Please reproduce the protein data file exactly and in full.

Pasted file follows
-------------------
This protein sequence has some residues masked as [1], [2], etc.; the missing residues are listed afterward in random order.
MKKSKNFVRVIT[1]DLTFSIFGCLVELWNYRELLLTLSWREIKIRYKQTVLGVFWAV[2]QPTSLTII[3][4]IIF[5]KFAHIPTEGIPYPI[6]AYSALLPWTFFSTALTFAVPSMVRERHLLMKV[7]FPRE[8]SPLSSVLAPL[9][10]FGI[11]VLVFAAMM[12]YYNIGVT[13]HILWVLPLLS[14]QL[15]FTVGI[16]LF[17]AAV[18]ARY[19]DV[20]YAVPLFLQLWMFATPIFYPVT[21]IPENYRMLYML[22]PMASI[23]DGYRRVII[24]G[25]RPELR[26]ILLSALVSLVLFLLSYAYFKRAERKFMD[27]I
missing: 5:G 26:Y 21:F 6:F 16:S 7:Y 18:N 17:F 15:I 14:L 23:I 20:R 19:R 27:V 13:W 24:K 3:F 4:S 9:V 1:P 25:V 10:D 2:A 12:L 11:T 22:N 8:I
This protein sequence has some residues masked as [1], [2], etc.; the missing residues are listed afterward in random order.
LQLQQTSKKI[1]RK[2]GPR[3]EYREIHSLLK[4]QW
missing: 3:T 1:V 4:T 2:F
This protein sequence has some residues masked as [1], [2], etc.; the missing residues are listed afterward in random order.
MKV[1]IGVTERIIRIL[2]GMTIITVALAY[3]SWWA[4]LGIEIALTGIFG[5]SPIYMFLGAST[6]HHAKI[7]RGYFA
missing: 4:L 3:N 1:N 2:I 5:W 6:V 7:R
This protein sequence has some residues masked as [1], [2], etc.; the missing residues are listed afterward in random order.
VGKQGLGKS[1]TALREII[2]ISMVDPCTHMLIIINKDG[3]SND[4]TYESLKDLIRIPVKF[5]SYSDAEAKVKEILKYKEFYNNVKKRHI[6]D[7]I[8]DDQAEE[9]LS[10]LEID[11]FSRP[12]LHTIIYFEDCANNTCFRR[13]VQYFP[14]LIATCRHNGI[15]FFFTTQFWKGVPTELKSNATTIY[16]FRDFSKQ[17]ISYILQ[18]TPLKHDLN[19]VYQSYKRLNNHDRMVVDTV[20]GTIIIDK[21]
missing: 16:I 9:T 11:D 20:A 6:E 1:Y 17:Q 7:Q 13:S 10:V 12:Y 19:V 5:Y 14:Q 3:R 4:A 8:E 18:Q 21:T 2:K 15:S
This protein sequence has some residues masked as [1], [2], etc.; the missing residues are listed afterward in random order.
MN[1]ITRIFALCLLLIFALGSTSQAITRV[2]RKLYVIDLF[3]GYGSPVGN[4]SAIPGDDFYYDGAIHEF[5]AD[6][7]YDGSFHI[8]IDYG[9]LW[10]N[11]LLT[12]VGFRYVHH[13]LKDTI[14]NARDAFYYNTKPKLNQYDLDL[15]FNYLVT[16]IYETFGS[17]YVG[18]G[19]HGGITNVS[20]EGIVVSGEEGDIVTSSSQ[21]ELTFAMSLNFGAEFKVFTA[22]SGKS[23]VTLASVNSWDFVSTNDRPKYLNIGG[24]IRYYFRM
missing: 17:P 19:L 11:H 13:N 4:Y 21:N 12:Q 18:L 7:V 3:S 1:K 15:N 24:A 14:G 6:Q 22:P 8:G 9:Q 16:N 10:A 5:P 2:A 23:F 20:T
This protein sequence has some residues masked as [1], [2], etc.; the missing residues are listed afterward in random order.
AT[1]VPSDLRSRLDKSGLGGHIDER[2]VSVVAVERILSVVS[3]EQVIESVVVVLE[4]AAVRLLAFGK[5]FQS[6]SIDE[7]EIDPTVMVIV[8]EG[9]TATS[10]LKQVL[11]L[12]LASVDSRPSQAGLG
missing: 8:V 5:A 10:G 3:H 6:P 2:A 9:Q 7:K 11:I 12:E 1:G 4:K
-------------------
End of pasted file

This protein sequence has some residues masked as [1], [2], etc.; the missing residues are listed afterward in random order.
MKKSKNFVRVIT[1]DLTFSIFGCLVELWNYRELLLTLSWREIKIRYKQTVLGVFWAV[2]QPTSLTII[3][4]IIF[5]KFAHIPTEGIPYPI[6]AYSALLPWTFFSTALTFAVPSMVRERHLLMKV[7]FPRE[8]SPLSSVLAPL[9][10]FGI[11]VLVFAAMM[12]YYNIGVT[13]HILWVLPLLS[14]QL[15]FTVGI[16]LF[17]AAV[18]ARY[19]DV[20]YAVPLFLQLWMFATPIFYPVT[21]IPENYRMLYML[22]PMASI[23]DGYRRVII[24]G[25]RPELR[26]ILLSALVSLVLFLLSYAYFKRAERKFMD[27]I
missing: 5:G 26:Y 21:F 6:F 16:S 7:Y 18:N 17:F 15:I 14:L 23:I 20:R 19:R 27:V 13:W 24:K 3:F 4:S 9:V 1:P 25:V 10:D 2:A 12:L 11:T 22:N 8:I
This protein sequence has some residues masked as [1], [2], etc.; the missing residues are listed afterward in random order.
LQLQQTSKKI[1]RK[2]GPR[3]EYREIHSLLK[4]QW
missing: 3:T 1:V 4:T 2:F
This protein sequence has some residues masked as [1], [2], etc.; the missing residues are listed afterward in random order.
MKV[1]IGVTERIIRIL[2]GMTIITVALAY[3]SWWA[4]LGIEIALTGIFG[5]SPIYMFLGAST[6]HHAKI[7]RGYFA
missing: 4:L 3:N 1:N 2:I 5:W 6:V 7:R
This protein sequence has some residues masked as [1], [2], etc.; the missing residues are listed afterward in random order.
VGKQGLGKS[1]TALREII[2]ISMVDPCTHMLIIINKDG[3]SND[4]TYESLKDLIRIPVKF[5]SYSDAEAKVKEILKYKEFYNNVKKRHI[6]D[7]I[8]DDQAEE[9]LS[10]LEID[11]FSRP[12]LHTIIYFEDCANNTCFRR[13]VQYFP[14]LIATCRHNGI[15]FFFTTQFWKGVPTELKSNATTIY[16]FRDFSKQ[17]ISYILQ[18]TPLKHDLN[19]VYQSYKRLNNHDRMVVDTV[20]GTIIIDK[21]
missing: 16:I 9:T 11:D 20:A 6:E 1:Y 17:Q 7:Q 13:S 10:V 12:Y 19:V 5:Y 14:Q 3:R 4:A 8:E 18:Q 21:T 2:K 15:S
This protein sequence has some residues masked as [1], [2], etc.; the missing residues are listed afterward in random order.
MN[1]ITRIFALCLLLIFALGSTSQAITRV[2]RKLYVIDLF[3]GYGSPVGN[4]SAIPGDDFYYDGAIHEF[5]AD[6][7]YDGSFHI[8]IDYG[9]LW[10]N[11]LLT[12]VGFRYVHH[13]LKDTI[14]NARDAFYYNTKPKLNQYDLDL[15]FNYLVT[16]IYETFGS[17]YVG[18]G[19]HGGITNVS[20]EGIVVSGEEGDIVTSSSQ[21]ELTFAMSLNFGAEFKVFTA[22]SGKS[23]VTLASVNSWDFVSTNDRPKYLNIGG[24]IRYYFRM
missing: 17:P 19:L 11:H 13:N 4:Y 21:N 12:Q 18:L 7:V 3:S 1:K 15:N 24:A 14:G 6:Q 22:P 8:G 9:Q 16:N 10:A 5:P 2:A 23:F 20:T
This protein sequence has some residues masked as [1], [2], etc.; the missing residues are listed afterward in random order.
AT[1]VPSDLRSRLDKSGLGGHIDER[2]VSVVAVERILSVVS[3]EQVIESVVVVLE[4]AAVRLLAFGK[5]FQS[6]SIDE[7]EIDPTVMVIV[8]EG[9]TATS[10]LKQVL[11]L[12]LASVDSRPSQAGLG
missing: 8:V 5:A 10:G 3:H 6:P 2:A 9:Q 7:K 11:I 12:E 1:G 4:K